Sermon preached by Rev’d Dr Emma Pennington at All Saints’ Cuddesdon on Sunday 27th January 2019.
Readings: Nehemiah 8: 1-3, 5-6, 8-10; Luke 4:14-21.
It’s been a while since we last moved house. Happily memories of that experience, often deemed as one of the most stressful events we go through in life, had gently faded into a dream. This week, however, as we finally booked the removal firm who are going to pack and shift us all east, my mind naturally dredged up some of those memories that I had happily buried deep in the recesses of my mind.
One image came to me as if in sharp relief to all the others. It was the picture of Jonathan sitting in our bedroom in the new rectory surrounded by the dissembled parts of our bed. Wooden slats, screws, washers, legs, headboard and mattress lay scattered across the room like some giant jigsaw of our life. We were tired and feeling like we had been washed up on some tropical island with all our worldly possessions strewn around by the sea, we just wanted to have our bed back so we could sleep. As Jonathan picked up one piece after another, wondering how it all fitted together, I asked the obvious question, ‘where’s the construction manual?’ ‘I don’t know, we don’t need it’, ‘Yes we do…’ I will let you imagine how the conversation proceeded as I am sure you have been there at one time or another. You don’t need me to tell you that we slept on a mattress on the floor that night.
It always strikes me that there are two kinds of people in this world: those who follow the manual, relying on its every finer detail and those who don’t and construct the flat pack by logical deduction with the instructions still neatly folded in the packaging. As you have probably guessed by now I am of the former and Jonathan is of the latter.
Our readings today similarly seem to fall into this juxtaposition of approaches. The books of Ezra and Nehemiah together recount the events of the last century of Old Testament Jewish history roughly 538-433 BC and tells of the ups and downs of the exiled Israelites return to Jerusalem and the rebuilding of the Temple. After overcoming a number of setbacks, at last the walls of Jerusalem, which lay in a sorry state of destruction, have been rebuilt. It is at this point that the people ask the scribe Ezra to read out the book of the law of Moses. For those of us who love following the rules it is the ultimate manual for life, for the texts of Deuteronomy, Leviticus, Numbers and even parts of Exodus that make up the Torah are full of instructions on everything from what to eat, how to behave to the keeping of festivals and rites of purification, and much, much more. In many ways it is a manual for living out the commandments of the Lord that structures and shapes the whole of life thereby ensuring that you live in relation to the will of the Lord, that you follow his ways and live as one of his holy people. As the people of Israel stood in their shattered city after many years of neglecting the law they came to realise just how far short they fell of keeping those rules and wept tears of contrition. How easy it is to deviate from the manual of holiness of the Lord and invent our own ways of living.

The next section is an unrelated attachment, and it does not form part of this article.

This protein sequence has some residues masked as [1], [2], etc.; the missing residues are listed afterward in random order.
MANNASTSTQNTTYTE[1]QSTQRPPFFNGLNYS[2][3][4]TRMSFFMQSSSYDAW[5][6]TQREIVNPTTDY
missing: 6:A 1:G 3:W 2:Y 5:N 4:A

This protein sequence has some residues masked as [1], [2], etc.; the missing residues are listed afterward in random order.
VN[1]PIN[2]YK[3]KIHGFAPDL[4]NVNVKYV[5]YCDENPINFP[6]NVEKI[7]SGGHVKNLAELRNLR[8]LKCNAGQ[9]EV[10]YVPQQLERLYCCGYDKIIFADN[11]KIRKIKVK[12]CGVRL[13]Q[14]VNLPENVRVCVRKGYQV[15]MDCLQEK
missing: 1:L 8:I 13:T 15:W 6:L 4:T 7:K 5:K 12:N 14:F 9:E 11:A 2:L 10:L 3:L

In our gospel reading, Jesus stands up in the synagogue in Nazareth and much like Ezra the scribe opens the ancient texts of his people. But unlike Ezra he turns to the book of the prophet Isaiah which tells of a person who will not so much follow the rule book or even reinvent the instructions of the Lord but will embody the law of Moses by being filled with the Spirit of the Lord. Jesus turns to the people and tells them that he is the one who fulfils this sentence of scripture, he is the one who completes and manifests the law in his very person. ‘I have not come to abolish the law but rather to fulfil it’, says Jesus in Matthew 5: 17 ‘for truly I tell you, till heaven and earth pass, neither jot nor tittle (the smallest letter or stroke) will pass from the law until everything is accomplished.’
So what does that mean for us? Well for those of us who love to follow the rules, who like structure and instructions to guide us in life we have been given the living embodiment of the holy life in the person of Jesus. It is through drawing to him, hearing his voice, trusting in our relationship with him that we follow the right way. And when we fall short, there is the law of love which corrects us but also forgives us and sets us once more on the right path. And for those of us who feel and deduce our way through life, who love the freedom to create, explore and innovate we have been given a loving friend and guide in our relationship with Jesus. When we fall and fail Jesus is there to help us pick ourselves up, learn and move on. In each case Jesus breathes life into the law so that in him we find the freedom to fail and also the freedom to follow his law of love.
So the next time you find yourself in the position where you feel lost or confused and wish you could but follow a manual for good living, stop for a moment, breathe deep and remember the Spirit of Christ who lives and breathes within and let him be your guide and construction manual to holiness. Amen.